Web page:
October 13, 2017 – Do you have what it takes to think like a scientist? Well, put on your lab coats and thinking caps because NASA is challenging U.S. high school students to participate in research related to the International Space Station as part of its 2018 Drop Tower Challenge.
Students are asked to design and build objects that sink in water in normal gravity, but will be expelled as far as possible from the water during a free fall from NASA’s 2.2 Second Drop Tower at the Glenn Research Center in Cleveland.
Using the agency’s drop tower, researchers from around the world study the effects of microgravity on physical phenomena such as combustion and fluid dynamics to develop technology for future space missions.
To be eligible for the 2018 Drop Tower Challenge, the student-designed object’s expulsion from the water must result from the hydrophobic, or water fearing properties of its surface.
The challenge involves a number of steps, including submitting written proposals to NASA for review before the agency selects final objects to test in the drop tower.
During testing, objects will be put into vessels of water and dropped 79 feet in NASA’s drop tower. During the fall, objects and water will experience 2.2 seconds of apparent near weightlessness.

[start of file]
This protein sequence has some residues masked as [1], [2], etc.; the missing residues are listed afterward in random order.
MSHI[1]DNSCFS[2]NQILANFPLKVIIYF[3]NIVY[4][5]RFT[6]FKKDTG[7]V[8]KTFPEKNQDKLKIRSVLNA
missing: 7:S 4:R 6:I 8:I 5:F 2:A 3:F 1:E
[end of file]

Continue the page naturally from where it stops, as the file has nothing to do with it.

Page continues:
The contest is open to students in ninth through 12th grades. Each team may submit one proposal and up to three objects for consideration. An organization (e.g. school, science center, scout troop) may submit no more than five proposals. No more than two proposals will be selected from a single organization. An object’s longest dimension may be no more than 60 mm and no less than 5 mm.
This is a student-led project, however, students are allowed to get advice from adults and assistance in building their experiment hardware.
Each team interested in joining the challenge must prepare a proposal with conceptual drawings and email it to email@example.com on or before November 10, 2017.
Challenge Finalists, Winners
Proposals will be reviewed and finalists will be announced in December 2017. Finalists will send their team-built test objects to NASA for testing no later than February 10, 2018.
Top-performing teams will have the opportunity to present their results during a student session at the 2018 meeting of the American Society for Gravitational and Space Research. The conference location will be identified at a future date.
NASA anticipates selecting concepts from 10 teams local to the ASGSR conference site (within 150 miles) and 10 more teams from across the nation to test at NASA Glenn.
When testing is completed, NASA will provide students with a video of their object’s test for analysis. Students will review the videos, and then submit a written report to NASA based on their findings by May 1, 2018.
Challenge winners are expected be announced in May, and NASA will invite the winning team members to present a poster on their research at the ASGSR’s fall 2018 conference. Limited ASGSR funds are available to help support student travel.
Questions and challenge submissions can be sent to firstname.lastname@example.org.